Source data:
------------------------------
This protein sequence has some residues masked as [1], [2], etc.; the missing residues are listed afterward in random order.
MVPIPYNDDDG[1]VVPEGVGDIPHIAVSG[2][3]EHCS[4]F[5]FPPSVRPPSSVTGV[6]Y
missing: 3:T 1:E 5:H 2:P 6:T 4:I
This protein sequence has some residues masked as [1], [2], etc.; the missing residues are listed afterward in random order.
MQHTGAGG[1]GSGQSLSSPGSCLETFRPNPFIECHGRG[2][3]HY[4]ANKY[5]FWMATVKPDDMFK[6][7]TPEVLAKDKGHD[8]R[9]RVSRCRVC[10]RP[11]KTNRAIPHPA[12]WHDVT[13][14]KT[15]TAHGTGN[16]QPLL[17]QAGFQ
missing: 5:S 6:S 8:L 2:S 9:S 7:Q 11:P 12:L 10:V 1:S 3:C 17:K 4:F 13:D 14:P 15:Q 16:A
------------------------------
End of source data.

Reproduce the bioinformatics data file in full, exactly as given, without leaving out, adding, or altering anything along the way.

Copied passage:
This protein sequence has some residues masked as [1], [2], etc.; the missing residues are listed afterward in random order.
MVPIPYNDDDG[1]VVPEGVGDIPHIAVSG[2][3]EHCS[4]F[5]FPPSVRPPSSVTGV[6]Y
missing: 3:T 1:E 5:H 2:P 6:T 4:I
This protein sequence has some residues masked as [1], [2], etc.; the missing residues are listed afterward in random order.
MQHTGAGG[1]GSGQSLSSPGSCLETFRPNPFIECHGRG[2][3]HY[4]ANKY[5]FWMATVKPDDMFK[6][7]TPEVLAKDKGHD[8]R[9]RVSRCRVC[10]RP[11]KTNRAIPHPA[12]WHDVT[13][14]KT[15]TAHGTGN[16]QPLL[17]QAGFQ
missing: 5:S 6:S 8:L 2:S 9:S 7:Q 11:P 12:L 10:V 1:S 3:C 17:K 4:F 13:D 14:P 15:Q 16:A